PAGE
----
Clackamas County grapples with Sunrise Corridor funding request
Clackamas County leaders are wrestling with a decision over whether to ask the Oregon Legislature to fund a $4 million planning and public engagement effort for the development of Highway 212's "Sunrise Corridor."
The Clackamas Board of County Commissioners met Monday, Feb. 22, to conclude business it held over from the previous Tuesday policy session while commissioners were out in the community helping distribute supplies to residents affected by last week's ice storm.
Monday's meeting included a somewhat tense 45-minute discussion of the county's funding request to the legislature, what that ask would pay for and how it might conflict with efforts to redevelop I-205. The Sunrise Corridor stretches from I-205 on the southern side of Happy Valley and through the unincorporated Damascus area.
County staff members Trent Wilson, government affairs specialist, and Jamie Stasny, regional transportation and land-use coordinator, pitched the board on the need for both more robust planning and public-engagement efforts in the Sunrise Corridor in order to establish a vision plan for the area's development over the next 20-25 years including infrastructure, transportation, land use, housing and economic development.
"As you all know, the Sunrise Corridor is home to one of the state's busiest and most critical distribution centers, while also being a place for many people who live, work and play to get to the Mount Hood National Forest," Stasny said. "The challenge that we have in this area with this project, which is one of your highest priorities for transportation, is that the last community engagement we conducted was over 10 years ago, and it was solely focused on the road."
According to Stasny, the public engagement for this vision plan would have been funded by Metro's 2020 transportation package that voters shot down at the ballot box last year. Now the county is looking to find other resources to continue those efforts with a focus on equity and inclusion, as well as partnerships with the city of Happy Valley and the local business community. The research and outreach would take place over the next two years.
Stasny said the county is also prioritizing working with the community to prevent displacement and identify critical infrastructure needs.
Wilson told the board all the county's partners are on board with the proposed planning and public engagement efforts, and they are prepared to support the county's work in a variety of ways.
According to Wilson, the county is also prepared to match state funding with approximately $500,000-1.5 million in services and staff time over the next two years.
Wilson sought approval from the board to begin finalizing documents and getting the county's legislative contingent on board to support carving out funding for the project from the legislature's omnibus budget bill.
But commissioners were unable to come to a consensus despite the request receiving a motion and second from Commissioners Paul Savas and Martha Schrader, respectively.
County Chair Tootie Smith initially voiced stern opposition to the request and the effort in general, stating that the county had more pressing funding priorities, but later in the meetings softened and said she'd be interested to hear more from staff at a later date. Ultimately, the board requested that staff return to a following policy session and answer some of the questions surrounding the proposal for commissioners to reconsider.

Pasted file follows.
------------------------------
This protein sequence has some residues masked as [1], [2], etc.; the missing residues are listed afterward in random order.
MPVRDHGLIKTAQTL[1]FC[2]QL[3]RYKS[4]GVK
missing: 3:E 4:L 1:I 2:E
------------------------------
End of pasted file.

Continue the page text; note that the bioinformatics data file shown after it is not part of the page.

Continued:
Smith also got in a short tiff with Savas after mischaracterizing his use of the word "crisis" in referring to the stretch of road as critical infrastructure for evacuation of residents in future crises such as a Cascadia earthquake event.
"Mr. Savas, I'm going to remind you of something when you talk about evacuation routes: Don't insult me," Smith said. "I was the one that was evacuated on a transportation route out of South Clackamas County, where most of the forest fires were. I could hardly get to my home. I didn't know whether I'd have a home standing when I returned."
Smith called the effort a "hail mary" that could be used instead to help pay for natural disaster response in the face of recent wildfires and last week's ice storm. She also chided county staff for "blindsiding" her with the Sunrise proposal.
"Frankly, I was not prepared for this today because I've been working almost 24/7 on other issues that, frankly, I consider more important, and that's people's lives," Smith said.
Savas asked Smith to explain how she felt blindsided when county staff had circulated the documents outlining the proposal from public and government affairs nearly two weeks ago.
"I don't want our staff to be somewhat shot at if they actually approached this and got approval. You (Smith) and I worked together in our strategy sessions to put this on the agenda, so we were part of this," Savas said.
Commissioner Sonya Fischer said she agreed with Smith that the issue came up somewhat out of the blue without enough preparation in an issues session, noting that $4 million is no small ask.
Before moving on to the next topic of business, County Administrator Gary Schmidt took a moment to point out that commissioners were responsible for doing their homework and being prepared to hear the presentation, and the lack of decision by the board does not reflect the quality of county staff's efforts on this proposal.
"I gotta say this: This has been on your agenda for two weeks. This should be no surprise to any of you," Schmidt said. "With great respect, please do not demoralize staff. They're doing their jobs, and this has been on your priority list for seven years. And at your retreat, you agreed to keep this on your priority list. So with that, staff, you've got some good feedback on how you may want to revise proposals. Come back when the time is right, please."
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